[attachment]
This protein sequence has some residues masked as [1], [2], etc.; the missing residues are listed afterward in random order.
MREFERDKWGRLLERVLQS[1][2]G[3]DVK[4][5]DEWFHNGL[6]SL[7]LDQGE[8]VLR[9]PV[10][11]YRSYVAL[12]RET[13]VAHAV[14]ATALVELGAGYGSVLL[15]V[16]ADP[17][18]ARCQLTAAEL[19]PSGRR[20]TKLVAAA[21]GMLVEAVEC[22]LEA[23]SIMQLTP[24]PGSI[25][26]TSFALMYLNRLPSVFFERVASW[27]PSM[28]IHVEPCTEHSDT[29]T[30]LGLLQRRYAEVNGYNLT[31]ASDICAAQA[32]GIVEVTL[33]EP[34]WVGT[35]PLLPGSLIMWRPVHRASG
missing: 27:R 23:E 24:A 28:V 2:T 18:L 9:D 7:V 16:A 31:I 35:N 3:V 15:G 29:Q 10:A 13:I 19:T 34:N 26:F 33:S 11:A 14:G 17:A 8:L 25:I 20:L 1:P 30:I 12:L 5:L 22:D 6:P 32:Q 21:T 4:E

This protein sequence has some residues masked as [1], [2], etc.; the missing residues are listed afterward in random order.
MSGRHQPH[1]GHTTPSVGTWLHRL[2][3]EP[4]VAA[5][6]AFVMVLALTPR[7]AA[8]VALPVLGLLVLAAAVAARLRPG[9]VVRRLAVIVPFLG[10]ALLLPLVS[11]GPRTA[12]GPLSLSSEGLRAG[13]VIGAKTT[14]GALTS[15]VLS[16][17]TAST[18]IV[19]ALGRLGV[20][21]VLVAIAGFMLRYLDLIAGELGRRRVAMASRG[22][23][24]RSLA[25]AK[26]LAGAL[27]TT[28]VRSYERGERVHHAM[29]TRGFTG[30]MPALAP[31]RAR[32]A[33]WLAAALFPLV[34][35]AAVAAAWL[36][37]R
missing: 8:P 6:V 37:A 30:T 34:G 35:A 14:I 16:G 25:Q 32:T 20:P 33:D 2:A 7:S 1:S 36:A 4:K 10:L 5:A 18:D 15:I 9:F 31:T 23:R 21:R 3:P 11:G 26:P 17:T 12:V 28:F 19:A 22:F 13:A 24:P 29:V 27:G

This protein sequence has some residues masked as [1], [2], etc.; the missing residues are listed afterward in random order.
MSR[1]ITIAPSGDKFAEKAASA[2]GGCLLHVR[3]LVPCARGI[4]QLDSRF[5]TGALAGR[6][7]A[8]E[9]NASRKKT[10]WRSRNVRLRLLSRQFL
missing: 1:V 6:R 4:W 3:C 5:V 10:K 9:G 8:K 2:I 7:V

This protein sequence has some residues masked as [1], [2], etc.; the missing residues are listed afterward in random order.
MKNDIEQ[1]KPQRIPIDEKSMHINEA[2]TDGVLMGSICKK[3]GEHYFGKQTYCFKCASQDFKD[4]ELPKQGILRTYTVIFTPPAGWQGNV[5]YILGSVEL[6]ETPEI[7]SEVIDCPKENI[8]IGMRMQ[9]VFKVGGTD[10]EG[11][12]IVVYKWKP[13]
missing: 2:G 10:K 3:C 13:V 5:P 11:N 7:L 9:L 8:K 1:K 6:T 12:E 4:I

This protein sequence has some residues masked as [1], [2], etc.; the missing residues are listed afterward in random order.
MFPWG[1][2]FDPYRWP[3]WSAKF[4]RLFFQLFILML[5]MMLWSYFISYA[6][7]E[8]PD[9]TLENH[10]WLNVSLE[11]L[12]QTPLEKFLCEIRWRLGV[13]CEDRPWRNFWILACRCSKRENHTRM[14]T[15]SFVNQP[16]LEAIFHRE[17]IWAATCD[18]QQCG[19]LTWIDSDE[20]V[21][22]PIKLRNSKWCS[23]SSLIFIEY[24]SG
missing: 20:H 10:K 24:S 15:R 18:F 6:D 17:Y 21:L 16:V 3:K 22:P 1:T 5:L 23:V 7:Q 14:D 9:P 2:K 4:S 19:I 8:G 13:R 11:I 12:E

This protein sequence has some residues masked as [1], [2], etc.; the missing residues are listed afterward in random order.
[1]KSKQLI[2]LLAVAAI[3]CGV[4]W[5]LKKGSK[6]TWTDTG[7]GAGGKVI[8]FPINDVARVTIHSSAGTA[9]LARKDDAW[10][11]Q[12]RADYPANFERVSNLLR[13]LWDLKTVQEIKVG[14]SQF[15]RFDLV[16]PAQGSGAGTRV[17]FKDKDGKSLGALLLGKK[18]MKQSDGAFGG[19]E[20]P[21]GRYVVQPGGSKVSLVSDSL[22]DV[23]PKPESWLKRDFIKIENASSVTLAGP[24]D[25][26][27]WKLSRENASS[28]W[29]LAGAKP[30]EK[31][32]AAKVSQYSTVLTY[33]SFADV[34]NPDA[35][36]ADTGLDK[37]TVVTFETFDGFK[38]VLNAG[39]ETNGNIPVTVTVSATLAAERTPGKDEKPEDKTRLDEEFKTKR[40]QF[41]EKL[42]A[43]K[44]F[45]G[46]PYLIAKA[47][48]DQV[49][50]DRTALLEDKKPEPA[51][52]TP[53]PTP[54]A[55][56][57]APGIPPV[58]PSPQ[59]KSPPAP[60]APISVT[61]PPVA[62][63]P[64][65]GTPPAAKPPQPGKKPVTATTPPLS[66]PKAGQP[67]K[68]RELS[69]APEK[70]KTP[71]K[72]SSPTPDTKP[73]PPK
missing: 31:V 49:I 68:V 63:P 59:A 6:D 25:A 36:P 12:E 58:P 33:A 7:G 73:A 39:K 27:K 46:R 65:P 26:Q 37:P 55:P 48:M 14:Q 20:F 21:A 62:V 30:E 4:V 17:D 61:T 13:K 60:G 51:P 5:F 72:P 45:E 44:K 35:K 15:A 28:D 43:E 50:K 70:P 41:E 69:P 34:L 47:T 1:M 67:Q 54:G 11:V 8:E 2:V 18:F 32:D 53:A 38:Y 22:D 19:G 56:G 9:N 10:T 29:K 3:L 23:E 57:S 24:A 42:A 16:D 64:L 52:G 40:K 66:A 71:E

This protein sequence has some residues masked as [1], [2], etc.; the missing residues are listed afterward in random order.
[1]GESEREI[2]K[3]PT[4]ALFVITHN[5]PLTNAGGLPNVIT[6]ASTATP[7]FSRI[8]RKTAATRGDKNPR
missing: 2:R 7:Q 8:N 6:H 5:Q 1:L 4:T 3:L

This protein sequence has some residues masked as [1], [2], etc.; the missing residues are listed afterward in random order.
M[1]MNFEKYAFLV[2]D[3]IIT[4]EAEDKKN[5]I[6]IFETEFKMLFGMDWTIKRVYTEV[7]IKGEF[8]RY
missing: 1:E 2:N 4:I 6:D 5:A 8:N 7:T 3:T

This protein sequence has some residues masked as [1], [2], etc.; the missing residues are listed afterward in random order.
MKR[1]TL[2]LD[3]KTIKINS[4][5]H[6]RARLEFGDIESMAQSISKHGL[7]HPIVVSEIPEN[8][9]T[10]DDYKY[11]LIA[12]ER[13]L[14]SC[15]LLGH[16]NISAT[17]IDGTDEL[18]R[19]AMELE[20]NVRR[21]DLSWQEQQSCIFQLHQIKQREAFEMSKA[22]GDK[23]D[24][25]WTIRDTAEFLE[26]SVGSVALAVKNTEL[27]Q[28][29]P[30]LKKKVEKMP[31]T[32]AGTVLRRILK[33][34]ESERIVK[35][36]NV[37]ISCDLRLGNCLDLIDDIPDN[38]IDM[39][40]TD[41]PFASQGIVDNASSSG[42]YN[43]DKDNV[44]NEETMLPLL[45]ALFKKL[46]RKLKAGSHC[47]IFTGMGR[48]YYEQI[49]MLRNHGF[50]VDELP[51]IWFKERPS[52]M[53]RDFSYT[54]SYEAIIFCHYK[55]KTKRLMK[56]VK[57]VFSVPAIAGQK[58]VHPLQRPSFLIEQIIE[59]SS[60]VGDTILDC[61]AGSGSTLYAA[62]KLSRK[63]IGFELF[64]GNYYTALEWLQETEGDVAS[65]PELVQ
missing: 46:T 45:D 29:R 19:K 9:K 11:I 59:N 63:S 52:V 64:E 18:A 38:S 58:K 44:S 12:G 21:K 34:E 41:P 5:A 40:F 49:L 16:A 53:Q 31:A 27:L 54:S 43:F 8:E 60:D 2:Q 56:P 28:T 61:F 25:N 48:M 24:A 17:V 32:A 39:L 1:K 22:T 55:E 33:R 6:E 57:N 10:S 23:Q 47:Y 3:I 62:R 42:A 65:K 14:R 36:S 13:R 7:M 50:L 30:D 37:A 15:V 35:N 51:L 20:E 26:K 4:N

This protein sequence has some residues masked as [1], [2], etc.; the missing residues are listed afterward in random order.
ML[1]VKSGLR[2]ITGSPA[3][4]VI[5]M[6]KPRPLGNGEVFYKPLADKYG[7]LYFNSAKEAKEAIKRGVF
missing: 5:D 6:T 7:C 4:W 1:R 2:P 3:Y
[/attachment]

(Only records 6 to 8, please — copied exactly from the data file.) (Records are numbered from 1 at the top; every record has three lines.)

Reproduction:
This protein sequence has some residues masked as [1], [2], etc.; the missing residues are listed afterward in random order.
[1]KSKQLI[2]LLAVAAI[3]CGV[4]W[5]LKKGSK[6]TWTDTG[7]GAGGKVI[8]FPINDVARVTIHSSAGTA[9]LARKDDAW[10][11]Q[12]RADYPANFERVSNLLR[13]LWDLKTVQEIKVG[14]SQF[15]RFDLV[16]PAQGSGAGTRV[17]FKDKDGKSLGALLLGKK[18]MKQSDGAFGG[19]E[20]P[21]GRYVVQPGGSKVSLVSDSL[22]DV[23]PKPESWLKRDFIKIENASSVTLAGP[24]D[25][26][27]WKLSRENASS[28]W[29]LAGAKP[30]EK[31][32]AAKVSQYSTVLTY[33]SFADV[34]NPDA[35][36]ADTGLDK[37]TVVTFETFDGFK[38]VLNAG[39]ETNGNIPVTVTVSATLAAERTPGKDEKPEDKTRLDEEFKTKR[40]QF[41]EKL[42]A[43]K[44]F[45]G[46]PYLIAKA[47][48]DQV[49][50]DRTALLEDKKPEPA[51][52]TP[53]PTP[54]A[55][56][57]APGIPPV[58]PSPQ[59]KSPPAP[60]APISVT[61]PPVA[62][63]P[64][65]GTPPAAKPPQPGKKPVTATTPPLS[66]PKAGQP[67]K[68]RELS[69]APEK[70]KTP[71]K[72]SSPTPDTKP[73]PPK
missing: 31:V 49:I 68:V 63:P 59:A 6:D 25:A 36:P 12:E 58:P 33:A 7:G 73:A 39:K 27:K 46:R 65:P 26:Q 37:P 55:P 48:M 14:Q 20:F 21:A 62:V 30:E 4:V 17:D 61:T 13:K 60:G 51:P 5:F 72:P 45:E 44:K 35:K 15:A 28:D 43:E 50:K 70:P 41:E 69:P 34:L 47:T 1:M 67:Q 54:G 11:V 8:E 2:V 18:F 32:D 53:A 38:Y 22:D 19:G 56:G 9:N 10:T 29:K 3:L 23:E 57:S 24:A 42:A 16:D 64:L 52:G 40:K 66:A 71:E

This protein sequence has some residues masked as [1], [2], etc.; the missing residues are listed afterward in random order.
[1]GESEREI[2]K[3]PT[4]ALFVITHN[5]PLTNAGGLPNVIT[6]ASTATP[7]FSRI[8]RKTAATRGDKNPR
missing: 2:R 7:Q 8:N 6:H 5:Q 1:L 4:T 3:L

This protein sequence has some residues masked as [1], [2], etc.; the missing residues are listed afterward in random order.
M[1]MNFEKYAFLV[2]D[3]IIT[4]EAEDKKN[5]I[6]IFETEFKMLFGMDWTIKRVYTEV[7]IKGEF[8]RY
missing: 1:E 2:N 4:I 6:D 5:A 8:N 7:T 3:T